The towns in gray; Brockton, Whitman, Hanson, and Pembroke, are towns I had thought I would include. Pembroke is the one I was shakiest about.
The towns that are a grayed shade of their original blue or yellow are ones I thought might be excluded; Freetown, Norton, Mansfield, Kingston, Plymouth and Wareham. Wareham might seem a little odd, but Middleboro is huge and I am in the tope third of the town. Wareham is only an adjoining town because it briefly touches Middleboro at its most northern and western point. Yet Google Earth liked it better than Rochester.
I think I’m going to run with this coverage area, shown on the map and listed below in order of score:
I’ll make exceptions for certain people (employees of current and past clients who will be a big focus of my word of mouth campaign) or larger jobs, but otherwise I think I’m going to have to concentrate on whatever I can get that doesn’t depend on being there. Which is a whole other story; figuring out what will sell for long distance help and marketing it.
Welcome to this week’s Carnival of the Capitalists. It’s supposed to be about excellent quality, highly relevant posts. If I really kept only the very best, there would be under ten entries included. Perhaps Steven Silvers was onto something last week. Oh well; I’m a softy I guess.
Here’s one at Dispatches From Blogblivion musing about the sometimes conflicting pricing pressures of inflation, costs, competition and market expectations.
Do we care less about what people do and more about what people say? We want to reward people for performance, but do we sometimes build corporate cultures that encourage BS more than anything else?
Speaking of productivity and specialization, along the lines of another post above (and the one following this), Political Calculations talks about the division and diversification of labour, comparing it in part to portfolio diversification.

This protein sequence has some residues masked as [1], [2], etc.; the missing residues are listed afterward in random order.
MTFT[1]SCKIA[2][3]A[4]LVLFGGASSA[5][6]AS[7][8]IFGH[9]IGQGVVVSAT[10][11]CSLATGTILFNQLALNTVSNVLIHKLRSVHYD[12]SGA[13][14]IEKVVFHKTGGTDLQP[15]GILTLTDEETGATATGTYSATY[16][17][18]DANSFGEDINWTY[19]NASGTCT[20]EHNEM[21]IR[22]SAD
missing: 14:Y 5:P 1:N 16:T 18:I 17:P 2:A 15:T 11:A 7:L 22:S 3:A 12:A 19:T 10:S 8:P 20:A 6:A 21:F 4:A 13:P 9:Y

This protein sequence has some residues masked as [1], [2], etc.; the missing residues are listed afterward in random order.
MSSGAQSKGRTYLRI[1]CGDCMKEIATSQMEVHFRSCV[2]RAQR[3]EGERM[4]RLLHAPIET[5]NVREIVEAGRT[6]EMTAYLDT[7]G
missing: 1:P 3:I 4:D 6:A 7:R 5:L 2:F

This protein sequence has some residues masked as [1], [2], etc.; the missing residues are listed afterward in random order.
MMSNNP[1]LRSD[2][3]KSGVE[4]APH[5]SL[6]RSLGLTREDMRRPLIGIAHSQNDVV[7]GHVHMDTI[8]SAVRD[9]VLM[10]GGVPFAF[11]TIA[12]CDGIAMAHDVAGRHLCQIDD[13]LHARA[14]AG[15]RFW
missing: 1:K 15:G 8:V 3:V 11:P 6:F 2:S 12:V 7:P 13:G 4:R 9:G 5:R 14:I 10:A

Greg Swann of BloodhoundBlog would have arguably my favorite submission of the week even without having mentioned the James P. Hogan classic Voyage From Yesteryear. He takes on the topic of Zillow.com, the age of abundance, and anti-consumer conspiracy by anti-capitalist “business” people.
Finally, Small Business Buzz compares men and women as entrepreneurs. I was thinking of ordering business cards from GreatFX, sponsor of Small Business Buzz, which is an excellent example of blogging as a promotional tie-in to a business, since I know them through CotC. It looks like I can’t readily get what I want, ironic because it’s simple, without going local. Perhaps next time…
That’s it for this week’s edition. Next week’s host will be The Integrative Stream.
I used to write tech stuff at XTremeBlog. While that blog may stay up for years to come, it’s likely not to be updated, and it is more likely to go away at some point. To preserve it and beef up what’s here, I’m going to replicate my posts, at least where relevant, or modified to make them more relevant, over to this blog. I’ll date them accordingly.
In addition, I will be migrating posts by other authors from whom I have received permission.
Some of the content may not completely fit with what I otherwise expect to present here, but you don’t have to read what’s not of interest or would make your head spin.
I may also migrate or adapt content from my other blogs, past and present, to get appropriate stuff all in one place.